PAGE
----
As soon as we rolled into the town on Innsbruck, I fell in love!
Travel from Interlaken to Innsbruck was a breeze, nothing to report here. Curt and I had packed a classic snackie lunch of bread, cheese, and sausage for the long train ride, and settled in for the journey. We pulled into the train station in Innsbruck in the afternoon. We tucked in to our little Airbnb flat near Old Town in Innsbruck. Hungry, we google map searched local restaurants.
Travel Tip: add local to your google search for restaurants, and the google will scan for any mention of the word local. You'll get places that are locally owned or reviewers say things like, "local favorite" or "locals go here". We like places that get tagged as "local" so you get a better sense of a place and its people. When you hang out at places that only attract tourists, you don't truly get to know the heart of the place.
We went to Gasthaus Anich. Big Statement Alert! This was the best meal we had in all of our travels through Europe. WOAH!
We went in embarrassingly early, because we had only snacked throughout the day and didn't have a real meal. We went in at like 5:30. Most of Europeans don't eat until at least 7pm (closer to 8 or 9 in France). Curt got a beer and I ordered an Aperol Spritz. We ordered soups to start, the most delicious, flavorful beef consomme with dumpling filled with spek (bacon). Then for dinner I had wienerschnitzel with Austrian potato salad (vinegary yet creamy) and Curt had roschti. It was one of those meals where literally every bite, we couldn't help but audibly "yumm". And this is how I fell in love with Austria!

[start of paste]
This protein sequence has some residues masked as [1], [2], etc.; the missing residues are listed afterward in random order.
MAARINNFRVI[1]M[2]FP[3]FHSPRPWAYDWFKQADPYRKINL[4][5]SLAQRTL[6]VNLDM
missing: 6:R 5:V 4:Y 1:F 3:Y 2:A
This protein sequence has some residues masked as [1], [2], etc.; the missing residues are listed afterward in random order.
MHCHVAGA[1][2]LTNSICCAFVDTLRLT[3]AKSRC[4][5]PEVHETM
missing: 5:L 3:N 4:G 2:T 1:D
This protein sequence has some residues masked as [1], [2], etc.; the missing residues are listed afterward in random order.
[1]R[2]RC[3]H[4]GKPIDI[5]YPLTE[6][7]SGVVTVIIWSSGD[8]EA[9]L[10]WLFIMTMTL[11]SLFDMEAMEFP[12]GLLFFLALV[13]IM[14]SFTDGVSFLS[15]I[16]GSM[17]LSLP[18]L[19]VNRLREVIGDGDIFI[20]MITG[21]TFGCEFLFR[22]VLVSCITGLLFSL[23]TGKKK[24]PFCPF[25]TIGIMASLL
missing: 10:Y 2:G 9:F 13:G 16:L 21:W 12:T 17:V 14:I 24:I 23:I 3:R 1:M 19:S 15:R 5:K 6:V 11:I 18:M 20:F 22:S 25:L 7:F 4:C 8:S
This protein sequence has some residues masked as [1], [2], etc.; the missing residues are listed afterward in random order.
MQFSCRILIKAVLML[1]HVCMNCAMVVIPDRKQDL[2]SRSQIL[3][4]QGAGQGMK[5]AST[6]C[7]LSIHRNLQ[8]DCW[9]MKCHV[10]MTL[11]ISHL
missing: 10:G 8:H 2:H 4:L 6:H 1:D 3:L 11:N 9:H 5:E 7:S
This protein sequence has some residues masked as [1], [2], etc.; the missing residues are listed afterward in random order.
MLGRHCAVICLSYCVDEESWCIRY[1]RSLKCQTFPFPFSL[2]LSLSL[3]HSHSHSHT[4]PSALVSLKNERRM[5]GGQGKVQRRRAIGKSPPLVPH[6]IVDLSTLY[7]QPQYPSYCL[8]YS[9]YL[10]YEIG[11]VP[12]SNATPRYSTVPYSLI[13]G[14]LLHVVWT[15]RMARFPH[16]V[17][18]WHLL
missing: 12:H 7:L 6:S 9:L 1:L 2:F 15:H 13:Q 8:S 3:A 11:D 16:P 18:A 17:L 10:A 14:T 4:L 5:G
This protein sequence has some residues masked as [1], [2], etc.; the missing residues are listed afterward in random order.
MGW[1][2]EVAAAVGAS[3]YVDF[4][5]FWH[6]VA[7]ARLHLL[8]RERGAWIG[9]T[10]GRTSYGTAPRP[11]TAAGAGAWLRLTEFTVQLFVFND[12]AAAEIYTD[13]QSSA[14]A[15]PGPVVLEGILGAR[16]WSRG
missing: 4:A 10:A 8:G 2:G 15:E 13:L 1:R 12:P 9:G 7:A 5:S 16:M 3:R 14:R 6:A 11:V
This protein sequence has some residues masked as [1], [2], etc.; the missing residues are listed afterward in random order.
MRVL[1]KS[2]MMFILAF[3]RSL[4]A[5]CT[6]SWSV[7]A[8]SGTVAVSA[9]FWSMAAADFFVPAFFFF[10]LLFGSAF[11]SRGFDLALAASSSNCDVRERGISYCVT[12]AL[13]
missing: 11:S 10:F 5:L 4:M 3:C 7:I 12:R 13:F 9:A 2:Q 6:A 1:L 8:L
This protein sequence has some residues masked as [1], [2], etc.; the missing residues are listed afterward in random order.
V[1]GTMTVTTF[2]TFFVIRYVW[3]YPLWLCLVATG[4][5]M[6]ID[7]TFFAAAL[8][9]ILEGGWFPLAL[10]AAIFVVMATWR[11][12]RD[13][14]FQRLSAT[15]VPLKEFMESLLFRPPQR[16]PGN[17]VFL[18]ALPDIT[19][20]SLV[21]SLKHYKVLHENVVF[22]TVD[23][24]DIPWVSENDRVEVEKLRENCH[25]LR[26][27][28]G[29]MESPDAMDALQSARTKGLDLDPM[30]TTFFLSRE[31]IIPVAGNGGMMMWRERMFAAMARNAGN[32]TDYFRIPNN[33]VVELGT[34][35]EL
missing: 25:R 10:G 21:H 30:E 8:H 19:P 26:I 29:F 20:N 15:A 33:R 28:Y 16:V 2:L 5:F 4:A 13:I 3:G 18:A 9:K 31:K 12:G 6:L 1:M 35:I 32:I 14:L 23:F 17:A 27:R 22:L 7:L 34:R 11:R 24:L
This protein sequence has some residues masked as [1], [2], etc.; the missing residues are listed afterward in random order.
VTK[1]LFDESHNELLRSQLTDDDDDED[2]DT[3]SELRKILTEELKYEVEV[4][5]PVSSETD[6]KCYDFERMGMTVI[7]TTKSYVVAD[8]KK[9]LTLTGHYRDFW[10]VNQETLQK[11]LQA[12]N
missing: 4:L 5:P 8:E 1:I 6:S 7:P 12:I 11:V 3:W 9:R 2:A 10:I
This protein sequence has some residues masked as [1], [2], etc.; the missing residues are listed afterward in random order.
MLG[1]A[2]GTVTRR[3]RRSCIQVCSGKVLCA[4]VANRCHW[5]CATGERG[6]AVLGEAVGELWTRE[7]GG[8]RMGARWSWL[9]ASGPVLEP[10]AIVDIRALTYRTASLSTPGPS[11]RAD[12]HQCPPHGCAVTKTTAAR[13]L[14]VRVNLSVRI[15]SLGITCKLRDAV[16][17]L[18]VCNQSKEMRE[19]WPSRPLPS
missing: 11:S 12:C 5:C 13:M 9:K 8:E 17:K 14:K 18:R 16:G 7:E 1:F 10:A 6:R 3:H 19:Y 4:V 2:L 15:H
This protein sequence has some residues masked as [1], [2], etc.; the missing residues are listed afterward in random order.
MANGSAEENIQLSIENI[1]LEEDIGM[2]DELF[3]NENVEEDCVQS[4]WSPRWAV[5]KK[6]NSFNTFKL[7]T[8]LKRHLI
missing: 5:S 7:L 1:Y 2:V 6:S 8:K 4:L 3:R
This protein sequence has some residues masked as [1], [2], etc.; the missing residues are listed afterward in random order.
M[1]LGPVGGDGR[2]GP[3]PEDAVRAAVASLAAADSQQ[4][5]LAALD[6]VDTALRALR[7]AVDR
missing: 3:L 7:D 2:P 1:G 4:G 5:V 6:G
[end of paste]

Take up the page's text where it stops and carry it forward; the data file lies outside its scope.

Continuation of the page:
We did some walking around in Old Town Innsbruck. We saw the Goldenes Dachl (the Golden Roof), which Emperor Maximilian 1 had made in 1500 for his wedding to Bianca Maria Sforza. We saw several ornate buildings and churches dating back to the 1500's and 1600's. Very cool.
Innsbruck was so neat with its colorful buildings along the Inn River. In the middle of Old Town was a main thoroughfare that was pedestrian traffic only. There were tons of restaurants that had outdoor seating down the middle and the sides of the main street. We would walk and work, then get a spritzer or snack at one of these outdoor spots. The people watching was awesome! Austrians have a punk-ish style to them, at least in Innsbruck. (There's also a University of Innsbruck so it could have been more liberal or have more young people than other places.) Almost everyone had tattoos. Lots of women had short hair cuts. There were plenty of facial piercings and cut off t-shirts. I mean, even moms pushing strollers had tattoos and dyed hair. I felt right at home here! I loved the independent, give-no-hucks style. And everyone was plenty nice!
Austria was the one place where we heard little English. Everyone greeted us in German, and we unfortunately, not knowing any German really, had to ask if English was okay. Which of course it was; almost everyone speaks English. But it was as cool to be in a place where English was secondary. We learned that when people greet you at a restaurant and ask what you'd like, they say "bitte", which literally means please. "Bitte" and "Entschuldigung" were our go to phrases: "please" and "apologies"!